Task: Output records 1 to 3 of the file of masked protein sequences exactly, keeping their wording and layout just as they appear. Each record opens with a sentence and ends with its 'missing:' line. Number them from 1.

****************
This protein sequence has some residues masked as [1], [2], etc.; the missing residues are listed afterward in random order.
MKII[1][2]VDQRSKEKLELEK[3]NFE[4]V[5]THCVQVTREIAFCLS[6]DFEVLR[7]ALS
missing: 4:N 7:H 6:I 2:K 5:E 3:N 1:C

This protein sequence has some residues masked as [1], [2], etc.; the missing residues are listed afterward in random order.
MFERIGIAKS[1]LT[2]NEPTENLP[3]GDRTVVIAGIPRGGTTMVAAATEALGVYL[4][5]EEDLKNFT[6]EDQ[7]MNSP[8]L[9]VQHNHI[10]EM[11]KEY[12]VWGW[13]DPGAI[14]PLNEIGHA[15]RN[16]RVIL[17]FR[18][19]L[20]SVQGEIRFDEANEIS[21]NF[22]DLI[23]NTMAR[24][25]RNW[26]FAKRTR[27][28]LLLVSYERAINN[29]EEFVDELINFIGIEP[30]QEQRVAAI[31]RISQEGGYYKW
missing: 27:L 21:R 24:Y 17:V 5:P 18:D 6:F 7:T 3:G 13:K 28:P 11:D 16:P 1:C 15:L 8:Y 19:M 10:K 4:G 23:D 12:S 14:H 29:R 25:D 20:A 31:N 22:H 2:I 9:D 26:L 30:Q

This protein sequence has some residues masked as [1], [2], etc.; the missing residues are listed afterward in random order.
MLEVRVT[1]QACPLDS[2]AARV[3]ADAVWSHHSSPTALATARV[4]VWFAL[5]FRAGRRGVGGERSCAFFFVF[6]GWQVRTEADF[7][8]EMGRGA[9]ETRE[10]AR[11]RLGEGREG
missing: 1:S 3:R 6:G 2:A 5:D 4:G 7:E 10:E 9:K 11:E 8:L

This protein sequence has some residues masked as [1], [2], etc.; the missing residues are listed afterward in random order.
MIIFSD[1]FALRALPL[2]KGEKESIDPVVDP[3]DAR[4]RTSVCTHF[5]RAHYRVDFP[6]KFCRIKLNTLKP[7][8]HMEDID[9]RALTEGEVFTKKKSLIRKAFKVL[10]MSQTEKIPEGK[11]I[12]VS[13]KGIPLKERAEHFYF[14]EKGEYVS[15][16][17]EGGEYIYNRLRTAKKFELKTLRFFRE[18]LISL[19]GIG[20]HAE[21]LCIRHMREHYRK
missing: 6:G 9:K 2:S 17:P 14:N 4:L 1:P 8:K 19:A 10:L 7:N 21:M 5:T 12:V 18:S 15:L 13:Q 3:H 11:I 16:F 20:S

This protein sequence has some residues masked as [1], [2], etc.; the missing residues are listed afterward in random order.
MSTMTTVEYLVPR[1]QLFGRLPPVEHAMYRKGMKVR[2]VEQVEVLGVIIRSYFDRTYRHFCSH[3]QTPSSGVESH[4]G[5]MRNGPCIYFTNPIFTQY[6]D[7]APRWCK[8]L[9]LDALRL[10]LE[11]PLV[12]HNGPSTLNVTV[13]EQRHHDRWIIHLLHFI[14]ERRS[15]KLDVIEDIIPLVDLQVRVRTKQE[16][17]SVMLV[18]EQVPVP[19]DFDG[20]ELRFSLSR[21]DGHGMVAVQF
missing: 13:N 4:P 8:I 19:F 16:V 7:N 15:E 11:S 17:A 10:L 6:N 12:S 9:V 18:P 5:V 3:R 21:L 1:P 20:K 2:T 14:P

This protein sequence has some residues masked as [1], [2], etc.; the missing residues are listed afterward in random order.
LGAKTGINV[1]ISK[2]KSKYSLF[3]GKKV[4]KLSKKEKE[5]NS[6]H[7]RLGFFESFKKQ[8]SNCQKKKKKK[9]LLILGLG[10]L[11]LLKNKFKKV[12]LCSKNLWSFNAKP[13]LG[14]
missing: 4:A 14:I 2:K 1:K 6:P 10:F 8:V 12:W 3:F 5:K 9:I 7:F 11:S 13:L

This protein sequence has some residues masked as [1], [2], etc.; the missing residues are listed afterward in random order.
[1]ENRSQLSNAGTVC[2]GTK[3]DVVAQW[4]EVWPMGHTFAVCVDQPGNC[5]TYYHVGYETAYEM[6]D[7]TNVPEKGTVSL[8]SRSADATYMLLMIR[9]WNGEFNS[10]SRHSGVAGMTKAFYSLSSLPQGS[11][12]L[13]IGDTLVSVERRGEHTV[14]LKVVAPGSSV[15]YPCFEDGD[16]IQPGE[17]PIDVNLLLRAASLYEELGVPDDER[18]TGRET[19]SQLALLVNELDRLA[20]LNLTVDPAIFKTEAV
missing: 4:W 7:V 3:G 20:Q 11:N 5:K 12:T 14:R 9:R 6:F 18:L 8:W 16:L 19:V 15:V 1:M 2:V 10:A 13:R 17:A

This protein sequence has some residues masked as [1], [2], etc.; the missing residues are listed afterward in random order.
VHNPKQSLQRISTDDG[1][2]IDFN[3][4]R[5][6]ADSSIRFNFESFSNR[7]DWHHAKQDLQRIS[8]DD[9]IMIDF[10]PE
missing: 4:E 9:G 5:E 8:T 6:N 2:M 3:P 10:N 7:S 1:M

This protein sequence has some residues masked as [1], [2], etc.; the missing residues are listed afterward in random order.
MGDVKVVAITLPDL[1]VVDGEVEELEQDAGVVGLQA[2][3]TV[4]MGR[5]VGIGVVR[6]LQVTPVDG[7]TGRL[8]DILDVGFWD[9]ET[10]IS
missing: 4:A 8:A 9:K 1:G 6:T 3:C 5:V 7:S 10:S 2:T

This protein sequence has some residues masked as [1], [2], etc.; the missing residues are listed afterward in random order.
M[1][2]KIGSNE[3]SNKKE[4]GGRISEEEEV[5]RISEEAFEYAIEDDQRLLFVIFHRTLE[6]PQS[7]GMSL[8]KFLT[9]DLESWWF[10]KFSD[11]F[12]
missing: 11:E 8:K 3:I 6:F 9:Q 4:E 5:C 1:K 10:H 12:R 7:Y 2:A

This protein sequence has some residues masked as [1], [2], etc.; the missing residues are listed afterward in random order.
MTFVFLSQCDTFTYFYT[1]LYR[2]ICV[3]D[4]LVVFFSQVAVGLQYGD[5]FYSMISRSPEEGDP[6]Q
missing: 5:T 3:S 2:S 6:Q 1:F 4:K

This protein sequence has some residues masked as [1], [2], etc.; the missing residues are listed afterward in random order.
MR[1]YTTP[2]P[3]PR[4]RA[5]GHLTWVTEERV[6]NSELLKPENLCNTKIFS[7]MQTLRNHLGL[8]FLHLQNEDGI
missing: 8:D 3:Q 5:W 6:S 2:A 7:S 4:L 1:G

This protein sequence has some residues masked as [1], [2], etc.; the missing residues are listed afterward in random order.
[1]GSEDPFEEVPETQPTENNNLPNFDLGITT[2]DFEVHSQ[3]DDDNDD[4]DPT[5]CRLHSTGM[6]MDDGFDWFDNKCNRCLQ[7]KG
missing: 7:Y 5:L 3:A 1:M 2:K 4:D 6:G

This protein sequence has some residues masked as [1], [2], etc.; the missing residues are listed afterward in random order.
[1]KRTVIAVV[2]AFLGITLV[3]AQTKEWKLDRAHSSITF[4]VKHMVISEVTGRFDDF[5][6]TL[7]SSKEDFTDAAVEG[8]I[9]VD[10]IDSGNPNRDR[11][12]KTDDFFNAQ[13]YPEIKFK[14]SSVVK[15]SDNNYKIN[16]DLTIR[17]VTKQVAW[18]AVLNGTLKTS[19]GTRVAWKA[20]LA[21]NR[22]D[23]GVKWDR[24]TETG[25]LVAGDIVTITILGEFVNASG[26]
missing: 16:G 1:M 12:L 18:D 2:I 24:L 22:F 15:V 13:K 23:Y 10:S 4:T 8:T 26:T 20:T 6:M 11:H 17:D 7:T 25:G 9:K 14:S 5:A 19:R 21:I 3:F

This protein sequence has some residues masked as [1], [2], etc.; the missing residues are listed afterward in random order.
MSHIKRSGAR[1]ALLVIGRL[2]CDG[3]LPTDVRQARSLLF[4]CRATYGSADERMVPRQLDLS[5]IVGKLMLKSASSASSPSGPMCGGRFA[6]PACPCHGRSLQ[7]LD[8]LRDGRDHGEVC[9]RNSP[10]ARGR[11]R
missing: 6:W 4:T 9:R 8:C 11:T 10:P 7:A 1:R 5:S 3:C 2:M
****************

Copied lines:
This protein sequence has some residues masked as [1], [2], etc.; the missing residues are listed afterward in random order.
MKII[1][2]VDQRSKEKLELEK[3]NFE[4]V[5]THCVQVTREIAFCLS[6]DFEVLR[7]ALS
missing: 4:N 7:H 6:I 2:K 5:E 3:N 1:C

This protein sequence has some residues masked as [1], [2], etc.; the missing residues are listed afterward in random order.
MFERIGIAKS[1]LT[2]NEPTENLP[3]GDRTVVIAGIPRGGTTMVAAATEALGVYL[4][5]EEDLKNFT[6]EDQ[7]MNSP[8]L[9]VQHNHI[10]EM[11]KEY[12]VWGW[13]DPGAI[14]PLNEIGHA[15]RN[16]RVIL[17]FR[18][19]L[20]SVQGEIRFDEANEIS[21]NF[22]DLI[23]NTMAR[24][25]RNW[26]FAKRTR[27][28]LLLVSYERAINN[29]EEFVDELINFIGIEP[30]QEQRVAAI[31]RISQEGGYYKW
missing: 27:L 21:R 24:Y 17:V 5:P 18:D 6:F 7:T 3:G 13:K 28:P 11:D 16:P 1:C 15:L 8:Y 19:M 10:K 4:G 23:D 12:S 14:H 29:R 25:D 20:A 31:N 22:H 2:I 9:D 26:L 30:Q

This protein sequence has some residues masked as [1], [2], etc.; the missing residues are listed afterward in random order.
MLEVRVT[1]QACPLDS[2]AARV[3]ADAVWSHHSSPTALATARV[4]VWFAL[5]FRAGRRGVGGERSCAFFFVF[6]GWQVRTEADF[7][8]EMGRGA[9]ETRE[10]AR[11]RLGEGREG
missing: 1:S 3:R 6:G 2:A 5:D 4:G 7:E 10:E 9:K 11:E 8:L